Friday, October 7, 2016

Album Review: Rheia by Oathbreaker

How awesome is the name "Oathbreaker" for a metal band?

I am late to this party, having only discovered Oathbreaker on the eve of Rheia's release through the advance singles. Over the last few days made up for it by listening to little else.

The record opens with the a Capella "10:56", which really should never have been separated from "Second Son of R.". One of their tags on Bandcamp is "hardcore" and while I don't find much of that on this record, the riffing on this track does fit the descriptor. Vocalist Caro Tangh's screams also have a strong hardcore feel, which isn't usually my cup of tea, but her harsh vocals are incredibly expressive and diverse. The vocals take Oathbreaker over the top into something special.

After listening to Oathbreaker's back catalog, I do hear a stronger hardcore influence in their first couple of releases, but things have changed.  The black metal riffs on this record, particularly on the next track "Being Able to Feel Nothing", remind me of Deathspell Omega more than anyone else, which is a very good thing. They sand the jagged edges off Deathspell's angular discord, smoothing things out considerably and leaving something less interesting to me personally but likely more palatable to many. The clean vocals, pleading "play with me" display deep vulnerability that continues in "Stay Here / Accroche-Moi" (hang me) a mellow acoustic ballad drenched in reverb.  Caro evokes Julie Christmas, and I don't mind.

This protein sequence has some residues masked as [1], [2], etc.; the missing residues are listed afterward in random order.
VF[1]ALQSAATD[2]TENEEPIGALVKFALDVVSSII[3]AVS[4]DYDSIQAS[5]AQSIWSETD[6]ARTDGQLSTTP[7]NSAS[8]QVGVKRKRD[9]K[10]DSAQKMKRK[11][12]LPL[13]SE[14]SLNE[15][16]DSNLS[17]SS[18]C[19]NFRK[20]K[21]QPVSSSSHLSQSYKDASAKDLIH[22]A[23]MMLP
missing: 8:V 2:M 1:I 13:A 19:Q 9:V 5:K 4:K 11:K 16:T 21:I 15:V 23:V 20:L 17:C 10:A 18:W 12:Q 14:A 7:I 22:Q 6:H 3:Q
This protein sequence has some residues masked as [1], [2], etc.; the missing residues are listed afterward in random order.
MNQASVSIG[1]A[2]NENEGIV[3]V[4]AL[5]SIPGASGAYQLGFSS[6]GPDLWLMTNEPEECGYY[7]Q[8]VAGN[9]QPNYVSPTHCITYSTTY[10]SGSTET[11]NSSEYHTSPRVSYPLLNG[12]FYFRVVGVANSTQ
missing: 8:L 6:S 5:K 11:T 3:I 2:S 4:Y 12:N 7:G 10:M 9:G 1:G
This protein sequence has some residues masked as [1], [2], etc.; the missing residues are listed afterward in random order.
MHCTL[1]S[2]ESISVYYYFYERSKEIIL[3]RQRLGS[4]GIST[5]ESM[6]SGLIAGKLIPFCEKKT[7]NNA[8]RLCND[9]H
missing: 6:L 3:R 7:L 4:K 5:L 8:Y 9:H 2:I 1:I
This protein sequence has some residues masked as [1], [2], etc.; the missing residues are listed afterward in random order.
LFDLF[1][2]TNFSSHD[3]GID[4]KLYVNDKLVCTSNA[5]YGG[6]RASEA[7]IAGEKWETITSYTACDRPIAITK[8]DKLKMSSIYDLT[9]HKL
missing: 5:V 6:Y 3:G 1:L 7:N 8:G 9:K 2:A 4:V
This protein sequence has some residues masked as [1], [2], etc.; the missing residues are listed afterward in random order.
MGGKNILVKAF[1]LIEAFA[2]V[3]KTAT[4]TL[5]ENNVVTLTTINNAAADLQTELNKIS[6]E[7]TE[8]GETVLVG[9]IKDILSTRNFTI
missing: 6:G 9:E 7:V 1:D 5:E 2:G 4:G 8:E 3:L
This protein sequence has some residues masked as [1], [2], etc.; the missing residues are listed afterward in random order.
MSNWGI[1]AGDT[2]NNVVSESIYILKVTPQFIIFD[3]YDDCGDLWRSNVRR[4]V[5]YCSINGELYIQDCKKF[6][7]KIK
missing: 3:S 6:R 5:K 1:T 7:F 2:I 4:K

"Needles in your skin" has its moments, but for me it's the low point of a record that doesn't need to clock in at over an hour.

"Immortals", the first Oathbreaker song I'd heard, feels like a fresh start, and would have been an excellent opener to side B in another age. It hooked me with its Gothic vibe, brought on by some moody tremolo picking and eerie close harmonies. When the heaviness sets in, the screams cut straight to the heart. Oathbreaker deal in sharp contrasts, as a meditative bridge provides a brief reprieve leading into some sludgy post-metal goodness.  "I'm Sorry, This Is" sounds like a reinterpretation of Deathspell's "First Prayer" (not the first time the Rheia has reminded of this particular piece), and the following two tracks offer a nice dose of shoegazey post-metal.

The album closer, "Begeerte" opens with the most ghostly vocals yet, and that's saying a lot; I feel like I'm in Tolkien's dead marshes. The ballad provides excellent closure for a great record.

Highly recommended, if a bit long.


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